First in Science: Oceans Absorbing More Heat Than Previously Thought
With Oceans Absorbing More Energy, We Have Less Time To Curb Carbon Emissions
The oceans absorb up to 90% of the earth’s extra heat. Knowing how much the oceans have warmed helps us to further understand how much the planet is warming.
Study: Scientists have conducted research that provides new data on how much heat the oceans have absorbed. Previously, researchers have used a system of sparsely placed ocean floats to collect the temperature of the ocean. This study used a new method which calculates ocean temperature based off of the combined oxygen and carbon dioxide emissions being released from the oceans and then testing these to determine the amount of heat absorbed.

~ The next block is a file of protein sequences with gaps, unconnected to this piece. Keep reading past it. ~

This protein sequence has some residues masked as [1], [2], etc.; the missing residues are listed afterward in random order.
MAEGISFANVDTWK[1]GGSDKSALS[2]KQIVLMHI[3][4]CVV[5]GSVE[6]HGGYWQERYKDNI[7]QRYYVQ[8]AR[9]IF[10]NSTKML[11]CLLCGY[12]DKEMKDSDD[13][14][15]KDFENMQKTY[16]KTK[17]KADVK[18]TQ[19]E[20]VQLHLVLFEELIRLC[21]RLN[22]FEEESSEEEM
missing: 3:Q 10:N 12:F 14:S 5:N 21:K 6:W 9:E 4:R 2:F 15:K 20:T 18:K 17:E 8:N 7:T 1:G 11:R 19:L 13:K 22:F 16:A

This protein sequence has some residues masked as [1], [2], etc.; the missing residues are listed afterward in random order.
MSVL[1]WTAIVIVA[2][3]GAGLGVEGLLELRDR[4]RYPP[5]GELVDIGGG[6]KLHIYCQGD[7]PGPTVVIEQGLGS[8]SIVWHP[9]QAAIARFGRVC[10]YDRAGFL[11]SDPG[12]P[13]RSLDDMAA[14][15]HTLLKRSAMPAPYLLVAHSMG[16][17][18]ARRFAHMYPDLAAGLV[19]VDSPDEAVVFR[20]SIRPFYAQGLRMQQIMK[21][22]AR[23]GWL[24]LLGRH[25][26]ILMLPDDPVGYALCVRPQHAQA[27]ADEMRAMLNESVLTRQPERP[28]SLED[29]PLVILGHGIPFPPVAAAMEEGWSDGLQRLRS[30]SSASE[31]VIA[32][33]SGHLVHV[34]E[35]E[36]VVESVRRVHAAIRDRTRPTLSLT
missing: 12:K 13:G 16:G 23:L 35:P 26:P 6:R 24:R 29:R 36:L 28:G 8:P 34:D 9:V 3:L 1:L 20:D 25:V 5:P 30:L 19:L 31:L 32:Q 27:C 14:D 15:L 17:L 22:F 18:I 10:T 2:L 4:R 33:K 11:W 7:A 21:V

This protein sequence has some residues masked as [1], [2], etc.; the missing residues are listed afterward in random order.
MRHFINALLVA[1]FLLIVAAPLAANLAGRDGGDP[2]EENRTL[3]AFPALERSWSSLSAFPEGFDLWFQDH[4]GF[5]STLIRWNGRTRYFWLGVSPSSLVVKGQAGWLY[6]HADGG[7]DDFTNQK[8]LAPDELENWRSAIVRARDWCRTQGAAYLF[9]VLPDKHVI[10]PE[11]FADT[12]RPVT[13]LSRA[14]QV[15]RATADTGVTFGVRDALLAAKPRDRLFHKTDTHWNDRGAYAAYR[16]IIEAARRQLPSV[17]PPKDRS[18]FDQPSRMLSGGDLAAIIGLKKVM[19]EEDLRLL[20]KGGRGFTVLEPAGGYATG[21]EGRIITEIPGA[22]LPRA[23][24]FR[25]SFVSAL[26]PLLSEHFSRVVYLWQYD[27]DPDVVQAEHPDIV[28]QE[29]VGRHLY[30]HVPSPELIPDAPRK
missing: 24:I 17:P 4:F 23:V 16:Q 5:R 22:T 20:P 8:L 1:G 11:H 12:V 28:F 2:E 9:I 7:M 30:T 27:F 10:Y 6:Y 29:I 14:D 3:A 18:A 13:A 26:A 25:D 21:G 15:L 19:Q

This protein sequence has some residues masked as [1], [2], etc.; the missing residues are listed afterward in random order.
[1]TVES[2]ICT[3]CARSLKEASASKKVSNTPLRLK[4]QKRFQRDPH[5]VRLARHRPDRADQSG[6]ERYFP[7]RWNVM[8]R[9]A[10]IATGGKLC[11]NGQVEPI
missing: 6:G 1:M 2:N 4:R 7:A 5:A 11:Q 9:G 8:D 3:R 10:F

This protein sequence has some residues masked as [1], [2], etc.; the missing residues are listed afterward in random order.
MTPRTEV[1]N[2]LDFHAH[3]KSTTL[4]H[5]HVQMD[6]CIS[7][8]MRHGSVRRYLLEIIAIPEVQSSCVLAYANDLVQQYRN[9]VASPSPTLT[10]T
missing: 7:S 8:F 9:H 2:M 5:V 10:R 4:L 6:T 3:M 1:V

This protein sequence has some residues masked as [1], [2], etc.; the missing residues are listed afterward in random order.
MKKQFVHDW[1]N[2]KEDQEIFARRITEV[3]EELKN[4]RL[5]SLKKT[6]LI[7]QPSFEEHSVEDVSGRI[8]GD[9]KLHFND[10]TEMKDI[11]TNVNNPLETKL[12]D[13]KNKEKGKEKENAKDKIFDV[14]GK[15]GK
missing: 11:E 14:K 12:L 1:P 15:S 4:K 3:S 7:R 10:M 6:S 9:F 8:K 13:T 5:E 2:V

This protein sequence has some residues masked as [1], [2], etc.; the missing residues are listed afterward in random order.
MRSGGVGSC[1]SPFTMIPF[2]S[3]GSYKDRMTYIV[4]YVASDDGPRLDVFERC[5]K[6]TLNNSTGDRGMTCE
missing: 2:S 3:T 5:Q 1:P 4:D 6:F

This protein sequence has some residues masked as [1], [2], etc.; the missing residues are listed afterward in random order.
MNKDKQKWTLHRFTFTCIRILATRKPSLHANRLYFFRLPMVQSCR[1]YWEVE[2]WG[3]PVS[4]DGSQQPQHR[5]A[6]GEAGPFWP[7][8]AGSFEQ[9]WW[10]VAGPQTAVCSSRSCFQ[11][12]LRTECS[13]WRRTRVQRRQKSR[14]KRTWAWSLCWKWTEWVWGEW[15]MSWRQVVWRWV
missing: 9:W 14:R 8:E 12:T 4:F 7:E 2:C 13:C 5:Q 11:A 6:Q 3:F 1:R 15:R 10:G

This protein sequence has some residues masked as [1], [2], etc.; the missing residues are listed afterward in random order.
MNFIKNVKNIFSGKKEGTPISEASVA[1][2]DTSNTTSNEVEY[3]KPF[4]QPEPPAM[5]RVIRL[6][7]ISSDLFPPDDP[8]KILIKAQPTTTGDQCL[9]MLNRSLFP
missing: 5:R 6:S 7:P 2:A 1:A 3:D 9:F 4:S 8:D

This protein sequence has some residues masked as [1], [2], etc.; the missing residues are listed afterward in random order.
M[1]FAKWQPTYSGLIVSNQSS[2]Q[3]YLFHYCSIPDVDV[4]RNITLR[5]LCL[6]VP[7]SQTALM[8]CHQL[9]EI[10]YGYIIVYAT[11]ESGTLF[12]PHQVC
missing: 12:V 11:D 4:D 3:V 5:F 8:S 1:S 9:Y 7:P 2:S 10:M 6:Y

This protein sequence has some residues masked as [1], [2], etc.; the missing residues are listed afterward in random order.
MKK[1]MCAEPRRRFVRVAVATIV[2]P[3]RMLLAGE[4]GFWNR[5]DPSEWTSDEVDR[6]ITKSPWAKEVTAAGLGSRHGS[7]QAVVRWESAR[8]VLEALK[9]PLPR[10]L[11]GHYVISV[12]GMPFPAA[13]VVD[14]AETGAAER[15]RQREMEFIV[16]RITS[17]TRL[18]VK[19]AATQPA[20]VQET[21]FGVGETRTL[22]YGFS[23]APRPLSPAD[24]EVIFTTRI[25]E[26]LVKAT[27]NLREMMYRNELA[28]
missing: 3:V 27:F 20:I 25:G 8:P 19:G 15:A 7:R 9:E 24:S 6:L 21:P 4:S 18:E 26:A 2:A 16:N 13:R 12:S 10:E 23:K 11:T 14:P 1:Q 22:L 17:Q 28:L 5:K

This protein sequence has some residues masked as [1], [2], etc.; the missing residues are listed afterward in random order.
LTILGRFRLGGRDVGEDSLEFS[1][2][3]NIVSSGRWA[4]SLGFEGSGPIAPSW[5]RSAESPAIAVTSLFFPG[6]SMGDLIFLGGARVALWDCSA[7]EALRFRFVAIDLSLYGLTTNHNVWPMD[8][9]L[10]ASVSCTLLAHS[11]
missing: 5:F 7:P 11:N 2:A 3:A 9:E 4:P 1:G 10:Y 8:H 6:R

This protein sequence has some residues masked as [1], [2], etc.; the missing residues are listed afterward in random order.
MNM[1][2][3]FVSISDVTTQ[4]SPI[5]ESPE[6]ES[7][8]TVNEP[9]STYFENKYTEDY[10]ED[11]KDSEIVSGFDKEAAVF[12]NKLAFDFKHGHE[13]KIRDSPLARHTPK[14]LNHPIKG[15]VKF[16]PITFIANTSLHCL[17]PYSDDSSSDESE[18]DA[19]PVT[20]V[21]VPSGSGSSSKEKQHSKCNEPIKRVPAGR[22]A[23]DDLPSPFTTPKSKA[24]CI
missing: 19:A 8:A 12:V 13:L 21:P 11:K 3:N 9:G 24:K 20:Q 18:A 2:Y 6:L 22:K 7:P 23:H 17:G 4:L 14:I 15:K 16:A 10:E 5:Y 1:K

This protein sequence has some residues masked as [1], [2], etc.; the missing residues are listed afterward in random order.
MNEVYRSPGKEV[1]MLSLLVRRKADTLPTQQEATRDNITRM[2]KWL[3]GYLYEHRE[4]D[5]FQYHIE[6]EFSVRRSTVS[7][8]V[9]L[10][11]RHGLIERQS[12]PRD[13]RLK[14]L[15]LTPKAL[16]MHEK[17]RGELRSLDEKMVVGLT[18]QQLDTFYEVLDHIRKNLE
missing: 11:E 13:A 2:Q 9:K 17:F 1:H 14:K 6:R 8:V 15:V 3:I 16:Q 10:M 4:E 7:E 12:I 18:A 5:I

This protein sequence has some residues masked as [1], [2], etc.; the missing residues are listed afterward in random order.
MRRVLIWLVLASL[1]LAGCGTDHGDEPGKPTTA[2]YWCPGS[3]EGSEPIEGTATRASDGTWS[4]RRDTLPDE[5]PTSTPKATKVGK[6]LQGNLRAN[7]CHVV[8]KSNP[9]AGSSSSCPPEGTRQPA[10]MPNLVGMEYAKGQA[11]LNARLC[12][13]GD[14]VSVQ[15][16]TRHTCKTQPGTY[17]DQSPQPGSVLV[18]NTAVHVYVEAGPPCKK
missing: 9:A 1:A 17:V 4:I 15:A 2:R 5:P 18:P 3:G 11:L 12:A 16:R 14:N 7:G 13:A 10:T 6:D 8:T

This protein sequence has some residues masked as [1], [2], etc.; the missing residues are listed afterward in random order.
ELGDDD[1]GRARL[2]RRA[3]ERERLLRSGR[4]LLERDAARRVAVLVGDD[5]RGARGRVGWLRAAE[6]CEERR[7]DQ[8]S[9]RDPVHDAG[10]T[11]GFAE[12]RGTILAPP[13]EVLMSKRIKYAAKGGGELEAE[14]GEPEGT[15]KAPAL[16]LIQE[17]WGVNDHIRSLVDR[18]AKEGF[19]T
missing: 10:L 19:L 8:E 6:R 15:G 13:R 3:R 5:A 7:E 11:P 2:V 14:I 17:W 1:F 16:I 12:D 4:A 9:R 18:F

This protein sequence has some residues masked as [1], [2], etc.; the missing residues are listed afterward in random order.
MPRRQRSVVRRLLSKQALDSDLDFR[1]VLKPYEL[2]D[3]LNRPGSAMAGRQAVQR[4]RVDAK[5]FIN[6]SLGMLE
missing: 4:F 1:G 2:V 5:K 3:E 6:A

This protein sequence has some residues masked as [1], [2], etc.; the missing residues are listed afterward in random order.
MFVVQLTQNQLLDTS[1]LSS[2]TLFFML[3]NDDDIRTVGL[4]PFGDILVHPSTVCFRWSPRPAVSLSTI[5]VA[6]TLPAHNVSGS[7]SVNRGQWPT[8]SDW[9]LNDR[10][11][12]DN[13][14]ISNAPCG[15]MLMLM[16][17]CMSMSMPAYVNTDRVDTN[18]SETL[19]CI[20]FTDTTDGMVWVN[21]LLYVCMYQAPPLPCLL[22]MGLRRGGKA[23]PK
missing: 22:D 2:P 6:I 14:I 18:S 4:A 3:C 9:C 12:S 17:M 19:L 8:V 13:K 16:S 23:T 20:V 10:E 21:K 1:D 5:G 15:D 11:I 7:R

Results: As a result of this study they found the oceans have absorbed as much as 60% more heat than previously thought. Researchers previously believed the oceans had absorbed 8 zettajoules, but this new research has found the ocean absorbed 13 zettajoules of energy from 1991-2016. A zettajoule is a joule (the standard unit of energy) followed by 21 zeroes. For comparison, total energy consumption around the world is around half a zettajoule annually.
Impacts: The most recent IPCC report gave predictions and recommendations based on the assumption that the oceans had absorbed less heat. Knowing now that the oceans have absorbed 60% more energy, it makes the need to take action on climate more immediate. We have less time than thought to keep warming below 2 degrees.
- The full study can be found through Nature. A summary of the study can be found through Princeton.
- An article about the study can be found through Washington Post, Scientific American, LA Times, Forbes.